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Recent reports from the National Academies see no break in the clouds over the scientific labor market.
Two chemists uncover the story of the Knox brothers, who had distinguished careers in chemistry at a time when that was a very difficult thing to do for African Americans.
Can pretenured scientists blog about science without damaging their careers? It depends.
Physician-scientist Rebecca Jackson's enthusiasm for research is matched only by her passion for Ohio State football.
Training courses outline the challenges and opportunities in conducting cancer clinical trials.
Humor can be an added bonus in scientific talks, provided you know when and how to use it.
His unconventional training allowed theoretical condensed matter physicist Philip Phillips to tackle superconductivity using a novel and indirect approach.
A developmental biologist turned design expert thinks there are better ways to present scientific information.
The vast wealth of the oil-rich Arab states is creating opportunities for scientists who can stand the heat.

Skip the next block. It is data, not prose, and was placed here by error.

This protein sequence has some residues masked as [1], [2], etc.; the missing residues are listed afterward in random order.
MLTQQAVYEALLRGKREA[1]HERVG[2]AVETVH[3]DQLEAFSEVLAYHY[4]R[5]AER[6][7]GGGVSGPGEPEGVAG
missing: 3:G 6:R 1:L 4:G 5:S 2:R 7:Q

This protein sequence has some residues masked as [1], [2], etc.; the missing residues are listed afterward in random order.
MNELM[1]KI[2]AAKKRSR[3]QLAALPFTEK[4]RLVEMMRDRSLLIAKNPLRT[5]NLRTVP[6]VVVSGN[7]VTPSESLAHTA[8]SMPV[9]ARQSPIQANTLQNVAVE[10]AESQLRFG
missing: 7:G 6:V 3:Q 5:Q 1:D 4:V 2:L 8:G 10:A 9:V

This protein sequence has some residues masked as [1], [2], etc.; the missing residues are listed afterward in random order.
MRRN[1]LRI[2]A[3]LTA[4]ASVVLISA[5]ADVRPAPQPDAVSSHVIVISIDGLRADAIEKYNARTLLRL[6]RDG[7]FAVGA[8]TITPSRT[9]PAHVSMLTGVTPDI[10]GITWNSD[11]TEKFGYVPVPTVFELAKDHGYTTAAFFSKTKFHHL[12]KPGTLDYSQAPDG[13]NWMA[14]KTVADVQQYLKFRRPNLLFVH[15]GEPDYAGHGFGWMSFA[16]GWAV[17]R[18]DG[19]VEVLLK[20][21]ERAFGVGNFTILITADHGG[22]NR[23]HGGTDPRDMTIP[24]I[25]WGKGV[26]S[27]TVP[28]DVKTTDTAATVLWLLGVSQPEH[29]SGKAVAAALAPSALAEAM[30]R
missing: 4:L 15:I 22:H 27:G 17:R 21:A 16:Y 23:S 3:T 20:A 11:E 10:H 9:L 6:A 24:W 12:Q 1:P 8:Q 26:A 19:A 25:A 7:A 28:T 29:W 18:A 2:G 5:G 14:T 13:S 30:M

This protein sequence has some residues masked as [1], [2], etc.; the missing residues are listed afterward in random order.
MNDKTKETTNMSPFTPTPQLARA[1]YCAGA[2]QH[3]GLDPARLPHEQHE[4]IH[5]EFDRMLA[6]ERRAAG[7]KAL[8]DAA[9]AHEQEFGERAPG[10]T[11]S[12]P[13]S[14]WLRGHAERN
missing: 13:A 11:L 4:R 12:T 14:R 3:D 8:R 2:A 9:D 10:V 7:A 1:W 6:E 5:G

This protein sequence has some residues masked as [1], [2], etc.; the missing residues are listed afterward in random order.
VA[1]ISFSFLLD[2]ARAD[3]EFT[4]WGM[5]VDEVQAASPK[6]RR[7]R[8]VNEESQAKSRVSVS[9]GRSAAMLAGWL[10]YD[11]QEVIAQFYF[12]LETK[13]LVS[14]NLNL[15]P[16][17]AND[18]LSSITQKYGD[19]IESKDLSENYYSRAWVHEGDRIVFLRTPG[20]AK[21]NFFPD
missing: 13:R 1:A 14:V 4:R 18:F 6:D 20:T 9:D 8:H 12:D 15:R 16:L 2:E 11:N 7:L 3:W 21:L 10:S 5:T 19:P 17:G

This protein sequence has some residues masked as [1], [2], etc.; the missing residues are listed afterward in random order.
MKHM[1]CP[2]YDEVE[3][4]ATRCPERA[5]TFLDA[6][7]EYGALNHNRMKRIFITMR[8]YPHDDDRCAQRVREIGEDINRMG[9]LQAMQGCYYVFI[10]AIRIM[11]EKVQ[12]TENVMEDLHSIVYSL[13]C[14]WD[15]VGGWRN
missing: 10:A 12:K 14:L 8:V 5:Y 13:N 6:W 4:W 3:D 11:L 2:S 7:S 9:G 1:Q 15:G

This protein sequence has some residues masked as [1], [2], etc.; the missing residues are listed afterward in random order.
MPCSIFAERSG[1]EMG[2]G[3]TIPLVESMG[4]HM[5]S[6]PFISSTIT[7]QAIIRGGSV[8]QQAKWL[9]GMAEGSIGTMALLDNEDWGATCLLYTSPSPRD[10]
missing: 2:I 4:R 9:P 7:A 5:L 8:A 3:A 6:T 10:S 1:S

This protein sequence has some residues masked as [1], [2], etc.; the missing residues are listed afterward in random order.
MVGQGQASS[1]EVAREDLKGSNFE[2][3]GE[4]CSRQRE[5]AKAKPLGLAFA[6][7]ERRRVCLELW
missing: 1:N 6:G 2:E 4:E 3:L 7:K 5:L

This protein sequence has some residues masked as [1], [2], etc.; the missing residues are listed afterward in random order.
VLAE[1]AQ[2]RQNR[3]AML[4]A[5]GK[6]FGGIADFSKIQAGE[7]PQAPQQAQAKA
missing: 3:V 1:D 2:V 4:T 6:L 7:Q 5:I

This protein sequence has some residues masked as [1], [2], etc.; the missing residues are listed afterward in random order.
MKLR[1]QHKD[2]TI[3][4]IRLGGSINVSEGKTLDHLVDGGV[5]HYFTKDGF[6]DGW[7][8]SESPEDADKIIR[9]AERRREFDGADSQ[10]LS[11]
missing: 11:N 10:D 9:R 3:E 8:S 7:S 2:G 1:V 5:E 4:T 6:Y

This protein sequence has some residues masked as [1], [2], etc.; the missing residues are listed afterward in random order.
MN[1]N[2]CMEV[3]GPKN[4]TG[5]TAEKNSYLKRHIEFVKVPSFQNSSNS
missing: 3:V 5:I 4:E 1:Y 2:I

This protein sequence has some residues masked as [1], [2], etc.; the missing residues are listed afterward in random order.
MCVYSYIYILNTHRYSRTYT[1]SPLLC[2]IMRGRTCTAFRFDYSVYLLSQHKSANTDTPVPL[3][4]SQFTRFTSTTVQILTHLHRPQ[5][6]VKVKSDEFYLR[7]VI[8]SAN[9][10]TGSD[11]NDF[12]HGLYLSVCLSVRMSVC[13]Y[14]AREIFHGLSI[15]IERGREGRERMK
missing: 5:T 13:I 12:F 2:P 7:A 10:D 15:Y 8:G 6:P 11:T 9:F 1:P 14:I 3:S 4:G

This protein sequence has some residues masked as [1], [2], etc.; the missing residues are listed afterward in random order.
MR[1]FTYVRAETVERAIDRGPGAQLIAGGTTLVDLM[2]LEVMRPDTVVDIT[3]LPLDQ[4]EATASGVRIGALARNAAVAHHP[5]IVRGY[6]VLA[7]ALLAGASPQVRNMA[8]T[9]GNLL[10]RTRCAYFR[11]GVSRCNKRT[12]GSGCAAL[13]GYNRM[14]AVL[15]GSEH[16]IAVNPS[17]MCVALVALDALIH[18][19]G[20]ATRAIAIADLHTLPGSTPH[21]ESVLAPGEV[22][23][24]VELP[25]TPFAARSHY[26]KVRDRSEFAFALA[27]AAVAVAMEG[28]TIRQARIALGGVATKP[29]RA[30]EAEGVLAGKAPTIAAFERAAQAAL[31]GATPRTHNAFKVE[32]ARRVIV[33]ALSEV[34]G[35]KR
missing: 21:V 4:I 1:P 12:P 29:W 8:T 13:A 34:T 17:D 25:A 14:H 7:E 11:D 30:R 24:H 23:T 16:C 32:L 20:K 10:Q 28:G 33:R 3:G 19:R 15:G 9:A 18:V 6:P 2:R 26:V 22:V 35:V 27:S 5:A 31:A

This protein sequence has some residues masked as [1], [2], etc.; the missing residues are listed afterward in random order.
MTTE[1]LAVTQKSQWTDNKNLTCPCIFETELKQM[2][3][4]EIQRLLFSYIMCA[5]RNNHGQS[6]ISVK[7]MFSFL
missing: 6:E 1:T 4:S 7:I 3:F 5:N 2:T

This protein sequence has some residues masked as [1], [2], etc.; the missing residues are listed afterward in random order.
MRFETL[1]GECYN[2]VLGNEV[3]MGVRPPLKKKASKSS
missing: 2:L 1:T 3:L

As we are training to become fully fledged scientists, we ourselves are the test subjects.
Social media Web sites allow job seekers to present a fuller image of themselves and to interact directly with potential employers.
Scientific training gives applicants most of the skills companies need to keep track of the competition.
Who better than Nobel Prize–winning scientists to offer advice for scoring science's top prize for yourself?
Patrick Hickey’s career has grown in a way as unpredictable as the organisms he cultivates.
A former Silicon Valley entrepreneur found his calling helping biotech-derived therapies reach those who need them most.
A more relaxed, decisive, and authoritative voice can be a definite asset in a scientific career.
As big-pharma jobs disappear, pharma scientists are landing at start-ups, launching their own, or joining academia.
Researchers have much to gain from involving citizens as research partners.
In a world where research is valued above all, how do teaching and outreach experiences influence careers?
The key to understanding the way the media covers science is to know the rules science journalists adhere to.
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